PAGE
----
Online lenders slash home-loan fixed rates

By Gerv Tacadena

Three online lenders — Loans.com.au, ME Bank, and UBank — have announced changes to their fixed-rate home-loan offerings.

Three online lenders — Loans.com.au, ME Bank, and UBank — have announced changes to their fixed-rate home-loan offerings following the series of variable rate cuts in recent weeks due to the Reserve Bank of Australia (RBA)'s decision to slash the official cash rate to 1.25%.

ME Bank decreased its two-year fixed home-loan rate to 3.43%, making it the bank's lowest offering. This will be available to home-loan customers with a Member Package and for owner-occupiers paying principal and interest with a loan-to-value ratio of less than 80%. The table below shows the changes to ME Bank's fixed-rate offerings:

ME Bank’s fixed-rate changes for
owner-occupiers

Fixed-rate term

Old rate

New rate

One-year term

3.84%

3.63%

Two-year term

3.74%

3.43%

Four-year term

3.99%

3.78%

Five-year term

3.99%

3.78%

Loans.com.au also repriced its fixed-rate mortgage products. The lender decided to slash the rates of its two- and three-year fixed-rate special home loans by up to 29 basis points to 3.19%. With this rate change, Loans.com.au has one of the cheapest fixed-rate offerings in the market.

The most significant rate cut, however, was announced by UBank. It slashed the fixed rate of its UHomeLoan products by up to 60%. Its one-year fixed-rate product now bears an interest rate of 2.99%.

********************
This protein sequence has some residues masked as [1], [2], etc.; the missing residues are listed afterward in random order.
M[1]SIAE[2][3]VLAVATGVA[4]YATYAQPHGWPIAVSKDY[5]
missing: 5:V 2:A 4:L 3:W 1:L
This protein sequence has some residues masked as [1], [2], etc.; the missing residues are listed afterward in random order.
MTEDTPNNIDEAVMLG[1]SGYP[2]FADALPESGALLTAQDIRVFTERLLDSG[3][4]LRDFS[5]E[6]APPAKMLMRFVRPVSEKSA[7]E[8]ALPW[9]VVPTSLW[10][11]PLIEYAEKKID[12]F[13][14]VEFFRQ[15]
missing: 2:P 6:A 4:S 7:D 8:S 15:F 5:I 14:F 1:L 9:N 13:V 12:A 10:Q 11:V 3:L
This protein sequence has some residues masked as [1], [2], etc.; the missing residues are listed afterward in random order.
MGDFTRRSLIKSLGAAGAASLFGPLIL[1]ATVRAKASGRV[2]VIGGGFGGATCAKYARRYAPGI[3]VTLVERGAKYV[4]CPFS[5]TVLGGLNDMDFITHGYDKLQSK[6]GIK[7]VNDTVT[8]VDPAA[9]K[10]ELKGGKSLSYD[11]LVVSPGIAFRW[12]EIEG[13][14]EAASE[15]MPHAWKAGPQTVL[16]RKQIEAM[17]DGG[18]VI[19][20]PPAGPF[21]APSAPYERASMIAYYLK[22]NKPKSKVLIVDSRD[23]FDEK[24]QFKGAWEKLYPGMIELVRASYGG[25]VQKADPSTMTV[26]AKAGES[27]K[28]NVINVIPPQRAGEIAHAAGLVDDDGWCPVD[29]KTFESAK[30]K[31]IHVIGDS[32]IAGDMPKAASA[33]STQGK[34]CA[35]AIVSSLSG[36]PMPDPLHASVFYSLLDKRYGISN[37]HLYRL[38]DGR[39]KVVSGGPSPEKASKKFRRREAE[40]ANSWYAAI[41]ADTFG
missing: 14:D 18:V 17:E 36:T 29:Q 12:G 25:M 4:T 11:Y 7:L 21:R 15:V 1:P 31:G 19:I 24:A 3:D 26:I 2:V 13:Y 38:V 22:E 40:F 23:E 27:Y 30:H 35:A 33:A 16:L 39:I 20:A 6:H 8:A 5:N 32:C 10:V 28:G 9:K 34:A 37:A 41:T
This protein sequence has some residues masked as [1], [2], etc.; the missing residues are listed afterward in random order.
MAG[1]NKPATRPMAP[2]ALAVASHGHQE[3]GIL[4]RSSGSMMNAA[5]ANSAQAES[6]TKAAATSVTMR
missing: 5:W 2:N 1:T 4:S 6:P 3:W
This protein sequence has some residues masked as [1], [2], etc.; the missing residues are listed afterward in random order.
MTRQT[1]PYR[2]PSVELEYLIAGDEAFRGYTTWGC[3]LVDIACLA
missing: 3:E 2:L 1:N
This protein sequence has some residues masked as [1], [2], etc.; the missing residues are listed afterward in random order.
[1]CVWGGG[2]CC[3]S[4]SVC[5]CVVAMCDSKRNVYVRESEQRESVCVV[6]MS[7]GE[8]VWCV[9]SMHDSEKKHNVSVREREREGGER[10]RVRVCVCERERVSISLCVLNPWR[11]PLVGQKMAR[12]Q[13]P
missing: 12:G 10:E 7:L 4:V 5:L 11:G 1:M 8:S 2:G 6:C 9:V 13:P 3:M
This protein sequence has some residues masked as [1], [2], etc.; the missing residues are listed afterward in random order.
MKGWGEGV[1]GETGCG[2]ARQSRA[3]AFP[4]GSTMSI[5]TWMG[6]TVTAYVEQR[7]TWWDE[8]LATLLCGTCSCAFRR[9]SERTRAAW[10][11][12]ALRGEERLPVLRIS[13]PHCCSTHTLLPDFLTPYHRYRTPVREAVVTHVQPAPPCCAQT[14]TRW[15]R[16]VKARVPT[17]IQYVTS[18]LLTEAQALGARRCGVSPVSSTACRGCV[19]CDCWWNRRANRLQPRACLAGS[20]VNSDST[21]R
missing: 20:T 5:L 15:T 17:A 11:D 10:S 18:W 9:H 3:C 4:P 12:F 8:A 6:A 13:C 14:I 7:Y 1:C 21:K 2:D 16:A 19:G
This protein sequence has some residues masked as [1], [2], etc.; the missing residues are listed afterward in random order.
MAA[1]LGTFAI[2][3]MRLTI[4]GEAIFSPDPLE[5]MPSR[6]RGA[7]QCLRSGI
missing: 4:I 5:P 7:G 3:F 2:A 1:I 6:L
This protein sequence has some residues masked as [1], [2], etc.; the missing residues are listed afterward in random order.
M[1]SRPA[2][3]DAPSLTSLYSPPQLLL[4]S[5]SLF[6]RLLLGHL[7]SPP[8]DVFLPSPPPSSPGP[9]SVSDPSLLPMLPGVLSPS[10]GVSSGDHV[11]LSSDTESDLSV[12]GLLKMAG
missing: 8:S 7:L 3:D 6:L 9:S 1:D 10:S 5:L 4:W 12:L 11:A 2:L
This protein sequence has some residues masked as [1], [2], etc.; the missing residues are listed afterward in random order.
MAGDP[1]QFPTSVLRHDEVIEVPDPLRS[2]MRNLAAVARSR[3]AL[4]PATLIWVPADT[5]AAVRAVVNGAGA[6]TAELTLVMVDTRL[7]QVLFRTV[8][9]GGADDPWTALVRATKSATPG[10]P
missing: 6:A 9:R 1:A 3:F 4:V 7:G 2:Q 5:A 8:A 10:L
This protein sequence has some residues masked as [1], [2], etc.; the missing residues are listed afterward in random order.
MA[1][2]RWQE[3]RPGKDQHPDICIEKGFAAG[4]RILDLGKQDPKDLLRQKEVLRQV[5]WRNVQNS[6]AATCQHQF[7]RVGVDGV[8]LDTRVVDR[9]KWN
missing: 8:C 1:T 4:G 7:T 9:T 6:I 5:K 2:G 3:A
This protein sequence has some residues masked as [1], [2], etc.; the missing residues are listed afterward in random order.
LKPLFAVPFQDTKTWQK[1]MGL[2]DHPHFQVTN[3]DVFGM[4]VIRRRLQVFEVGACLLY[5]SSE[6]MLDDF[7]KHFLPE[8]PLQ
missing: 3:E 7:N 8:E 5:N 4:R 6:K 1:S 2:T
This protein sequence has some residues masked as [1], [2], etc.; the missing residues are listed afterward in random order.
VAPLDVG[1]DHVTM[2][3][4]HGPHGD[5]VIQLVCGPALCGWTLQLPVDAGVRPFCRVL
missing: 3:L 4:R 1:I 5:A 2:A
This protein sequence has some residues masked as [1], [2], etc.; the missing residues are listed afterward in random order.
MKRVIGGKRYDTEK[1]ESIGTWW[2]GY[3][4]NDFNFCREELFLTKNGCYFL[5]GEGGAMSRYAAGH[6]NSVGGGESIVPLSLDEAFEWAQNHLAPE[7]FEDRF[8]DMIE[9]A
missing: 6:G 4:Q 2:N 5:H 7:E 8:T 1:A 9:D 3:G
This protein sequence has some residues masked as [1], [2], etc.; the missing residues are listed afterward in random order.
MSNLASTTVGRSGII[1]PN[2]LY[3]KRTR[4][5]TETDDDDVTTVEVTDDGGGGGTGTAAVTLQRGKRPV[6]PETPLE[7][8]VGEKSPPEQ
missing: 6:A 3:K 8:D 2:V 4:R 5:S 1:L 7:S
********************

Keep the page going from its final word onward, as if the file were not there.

UBank UHomeLoan fixed-rate changes

Fixed-rate term

Old rate

New rate

One-year term

3.59%

2.99%

Three-year term

3.59%

3.24%

Five-year term

3.94%

3.44%

UBank's move followed community-owned Greater Bank's earlier decision to lower its fixed rate by 50 basis points to 2.99%.

The competition amongst lenders is starting to heat up even more given the latest market developments such as the Coalition's election win and APRA's proposal of easing lending rules, market watcher Duncan Hughes said in a recent Your Mortgage report.

"Smaller lenders are slicing up to 50 basis points off popular three-year term rates in response to recent cuts by the majors and the likelihood of increased competition if cash rates are cut," Hughes said.

Consumer advocates and experts are also encouraging Australian borrowers to speak with their lenders to find out if they are eligible for the recent rate cuts being advertised in the media.

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